Amazon Route53 is a highly available and scalable DNS service. Route53 provides Domain Registrations and Transfers, DNS service to route traffic to the infrastructure (either within AWS or non-AWS), advanced routing policies like weighted and geo, and health check services that can be leveraged to perform traffic routing to different destination in the event of a failure. It provides more flexibility and seamless integration with AWS Services than any other DNS host can.

One of the most common scenarios is the need to send traffic from a site registered at non-Route53 providers to an ELB, which Route53 supports via an Alias Record.

In this post we will discuss moving the DNS - where requests to a domain hosted on a non-Route53 provider would resolve to Route53, and then point to an ELB which could be hosting a web property. However, the destination does not have to be an ELB, it can be any public IP. The other part is that of the Domain Registration itself, which can be transferred to Route53 if needed.

Always move DNS before transferring the domain registration to avoid any outage during the transition.

We will use a GoDaddy registered domain, which needs to resolve to an ELB which is fronting a Web Application.

If your provider is different, then these steps may not match 1:1 but will be similar.

  1. Log in to the AWS Console, and search for Route53 on the landing page. Click the service name. dns-1

  2. Click the Get Started Now under the DNS Management section. dns-2

  3. Click the Create Hosted Zone Button. dns-3

  4. A form will show up in the right panel. Enter your domain name (skip the www), and an optional description. Keep the Public Hosted Zone selected. Click Create. dns-4

  5. Once done, you will see the zone details, with only an NS record set and a SOA record set. NS has a list of name servers, and SOA is the Start of Authority record, which at a minimum contains the primary name server host name. You will notice this is usually the first name server address from the NS record record set. You can read more information on various DNS record set types here. dns-5

  6. Next, we need to add our record sets from GoDaddy to this hosted zone. To do this, we login to GoDaddy, click on Manage DNS under the Domain being moved. dns-13

  7. Scroll all the way down and notice a section called Advanced Features. Click the link that says Export Zone File (Unix). dns-6

  8. Notice a file your_domain_name.txt that has been downloaded. Open that file in any text editor of your choice.

  9. Now come back to the Route 53 page with the Hosted Zone, and click Import Zone File at the top. A form will open up on the right. Copy and paste the contents of the your_domain_name.txt file in this section, and click Import button.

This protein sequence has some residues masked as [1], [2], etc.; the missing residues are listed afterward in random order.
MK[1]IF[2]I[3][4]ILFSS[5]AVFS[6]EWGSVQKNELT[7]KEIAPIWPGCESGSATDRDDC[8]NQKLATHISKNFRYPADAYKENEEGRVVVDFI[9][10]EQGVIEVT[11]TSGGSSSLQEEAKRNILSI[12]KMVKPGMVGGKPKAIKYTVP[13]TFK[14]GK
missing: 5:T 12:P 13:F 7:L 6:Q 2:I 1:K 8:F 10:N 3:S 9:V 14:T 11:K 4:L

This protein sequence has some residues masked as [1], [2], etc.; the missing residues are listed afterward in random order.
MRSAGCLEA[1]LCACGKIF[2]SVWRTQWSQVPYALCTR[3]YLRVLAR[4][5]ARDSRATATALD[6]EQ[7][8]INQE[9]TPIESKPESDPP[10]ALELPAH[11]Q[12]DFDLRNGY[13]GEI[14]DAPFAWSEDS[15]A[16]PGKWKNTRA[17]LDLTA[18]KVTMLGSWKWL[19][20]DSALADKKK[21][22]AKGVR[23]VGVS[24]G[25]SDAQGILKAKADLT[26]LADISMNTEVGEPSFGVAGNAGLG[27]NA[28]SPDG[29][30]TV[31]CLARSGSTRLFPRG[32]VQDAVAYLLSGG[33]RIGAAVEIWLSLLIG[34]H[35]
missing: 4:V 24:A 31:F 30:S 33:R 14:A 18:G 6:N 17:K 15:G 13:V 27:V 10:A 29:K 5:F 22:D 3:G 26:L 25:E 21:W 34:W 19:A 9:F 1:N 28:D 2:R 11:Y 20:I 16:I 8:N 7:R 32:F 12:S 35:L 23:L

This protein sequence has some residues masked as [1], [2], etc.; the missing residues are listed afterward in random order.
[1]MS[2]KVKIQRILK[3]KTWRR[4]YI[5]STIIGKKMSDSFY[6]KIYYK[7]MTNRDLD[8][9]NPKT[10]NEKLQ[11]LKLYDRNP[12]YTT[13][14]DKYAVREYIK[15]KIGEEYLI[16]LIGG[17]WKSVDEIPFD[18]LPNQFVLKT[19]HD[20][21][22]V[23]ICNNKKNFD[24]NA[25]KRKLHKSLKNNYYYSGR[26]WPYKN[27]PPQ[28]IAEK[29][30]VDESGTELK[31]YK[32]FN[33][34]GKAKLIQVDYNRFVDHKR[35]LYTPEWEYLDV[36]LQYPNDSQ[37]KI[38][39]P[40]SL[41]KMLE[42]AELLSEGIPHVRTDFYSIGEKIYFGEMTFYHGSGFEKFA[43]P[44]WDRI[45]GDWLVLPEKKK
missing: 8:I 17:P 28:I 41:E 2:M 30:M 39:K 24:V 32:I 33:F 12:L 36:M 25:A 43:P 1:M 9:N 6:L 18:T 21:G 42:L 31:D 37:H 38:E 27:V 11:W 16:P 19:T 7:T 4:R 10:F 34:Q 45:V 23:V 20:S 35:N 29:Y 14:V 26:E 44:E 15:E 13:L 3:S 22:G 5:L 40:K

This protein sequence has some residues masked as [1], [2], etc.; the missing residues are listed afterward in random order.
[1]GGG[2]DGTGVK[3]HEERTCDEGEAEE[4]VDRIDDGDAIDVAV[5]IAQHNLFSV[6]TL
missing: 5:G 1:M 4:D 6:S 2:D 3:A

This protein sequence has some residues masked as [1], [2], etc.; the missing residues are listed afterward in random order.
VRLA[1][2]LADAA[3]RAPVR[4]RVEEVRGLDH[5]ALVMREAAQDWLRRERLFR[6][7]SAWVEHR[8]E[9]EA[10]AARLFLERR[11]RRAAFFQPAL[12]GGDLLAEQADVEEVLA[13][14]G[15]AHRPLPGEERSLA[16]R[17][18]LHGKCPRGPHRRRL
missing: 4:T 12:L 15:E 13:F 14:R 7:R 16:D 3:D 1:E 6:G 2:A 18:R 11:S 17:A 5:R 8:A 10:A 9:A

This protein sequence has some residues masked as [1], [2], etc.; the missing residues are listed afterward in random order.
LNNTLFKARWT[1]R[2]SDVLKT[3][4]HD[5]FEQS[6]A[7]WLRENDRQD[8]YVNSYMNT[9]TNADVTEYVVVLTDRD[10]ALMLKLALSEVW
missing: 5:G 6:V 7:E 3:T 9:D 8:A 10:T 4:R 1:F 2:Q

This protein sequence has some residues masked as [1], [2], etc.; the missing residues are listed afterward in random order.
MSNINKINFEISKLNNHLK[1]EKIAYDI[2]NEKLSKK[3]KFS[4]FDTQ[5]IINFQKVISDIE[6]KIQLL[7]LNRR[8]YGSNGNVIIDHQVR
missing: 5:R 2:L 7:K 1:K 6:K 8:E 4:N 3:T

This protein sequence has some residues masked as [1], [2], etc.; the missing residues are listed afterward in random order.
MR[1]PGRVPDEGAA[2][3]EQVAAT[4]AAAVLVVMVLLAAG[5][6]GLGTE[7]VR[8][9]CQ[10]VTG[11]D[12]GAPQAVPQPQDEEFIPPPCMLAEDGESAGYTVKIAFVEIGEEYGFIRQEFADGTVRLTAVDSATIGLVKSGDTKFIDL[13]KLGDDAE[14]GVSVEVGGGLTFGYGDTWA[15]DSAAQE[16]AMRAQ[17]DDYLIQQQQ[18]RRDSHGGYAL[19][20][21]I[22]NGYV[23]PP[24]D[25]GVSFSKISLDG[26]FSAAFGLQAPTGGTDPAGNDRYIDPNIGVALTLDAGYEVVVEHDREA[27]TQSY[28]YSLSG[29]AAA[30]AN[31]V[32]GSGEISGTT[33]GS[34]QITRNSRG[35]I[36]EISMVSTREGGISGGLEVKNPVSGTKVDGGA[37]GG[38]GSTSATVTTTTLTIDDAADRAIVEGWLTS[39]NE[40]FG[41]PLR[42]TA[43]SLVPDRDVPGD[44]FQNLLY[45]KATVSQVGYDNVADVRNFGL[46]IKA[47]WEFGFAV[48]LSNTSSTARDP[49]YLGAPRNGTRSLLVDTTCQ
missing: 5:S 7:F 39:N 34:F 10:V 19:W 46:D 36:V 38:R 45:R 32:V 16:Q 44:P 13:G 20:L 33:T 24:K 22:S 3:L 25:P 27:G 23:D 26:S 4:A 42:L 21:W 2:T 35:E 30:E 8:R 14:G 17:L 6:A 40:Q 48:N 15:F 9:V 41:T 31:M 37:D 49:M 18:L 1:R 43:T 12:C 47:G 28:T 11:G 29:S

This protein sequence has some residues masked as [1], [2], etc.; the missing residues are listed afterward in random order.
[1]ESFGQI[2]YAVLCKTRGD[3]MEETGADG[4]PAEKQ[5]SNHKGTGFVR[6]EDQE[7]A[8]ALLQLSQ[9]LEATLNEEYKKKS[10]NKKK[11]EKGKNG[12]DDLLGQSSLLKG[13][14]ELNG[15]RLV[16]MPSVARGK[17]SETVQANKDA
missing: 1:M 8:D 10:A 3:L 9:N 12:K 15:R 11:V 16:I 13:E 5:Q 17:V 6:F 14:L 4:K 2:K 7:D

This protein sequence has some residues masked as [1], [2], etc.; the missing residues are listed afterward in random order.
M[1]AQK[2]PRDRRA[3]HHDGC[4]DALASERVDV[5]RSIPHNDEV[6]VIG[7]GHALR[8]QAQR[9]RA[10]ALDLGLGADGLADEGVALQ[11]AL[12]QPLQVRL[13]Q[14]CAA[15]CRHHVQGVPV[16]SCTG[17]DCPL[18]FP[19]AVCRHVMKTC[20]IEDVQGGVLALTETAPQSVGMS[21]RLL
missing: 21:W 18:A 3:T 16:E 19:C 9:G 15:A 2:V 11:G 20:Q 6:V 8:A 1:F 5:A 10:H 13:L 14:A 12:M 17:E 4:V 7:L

10. Click refresh at the top right or just refresh your browser and you’ll notice a much bigger list of record sets in the hosted domain. These have been imported from the GoDaddy Zone File. dns-7

  11. Now, we just need to point the Name Servers listed in GoDaddy for our Domain to Amazon’s. To do this, go to GoDaddy, and just above Advanced Features, look for a section called Nameservers. dns-9

  12. Click Change

  13. Select Custom dns-10

  14. Go back to Route 53, and Notice the NS type record in the Route53 recordset list. dns-8

  15. Copy paste the name servers from the NS Type recordset one by one in the GoDaddy custom list. You will need to click Add Nameserver twice to add 2 more rows for a total of 4 Amazon Nameservers. dns-11 Click Save.

  16. For ELB - Come back to the Route 53 page, and click the A Type. On the right side, it will show an IPv4 Address. If you wish to change that to an ELB DNS, check the box that says Yes for Alias, and enter your ELB’s DNS name (A Record) as the Alias Target. If there is no ELB, then the imported A type record should already have a public IP address of your site, and no changes are needed. dns-12

  17. Give it a few minutes and keep verifying the name server change by using this excellent service by Pingdom. Enter your domain name, and if everything worked, you will notice the Amazon Nameservers show up under the Nameservers section on the test results page. If you still see Godaddy’s * then give it a while and retry.

  18. Once you see the Amazon Nameservers in this test, You should be all set! You can now choose to transfer your domain ownership from GoDaddy to Route53, but that is entirely optional.

  19. Pricing - You will pay 50 cents a month for the first 25 hosted zones, and 40 cents for a billion DNS queries a month. More advanced features (healthchecks, routing policies) carry extra configuration and costs.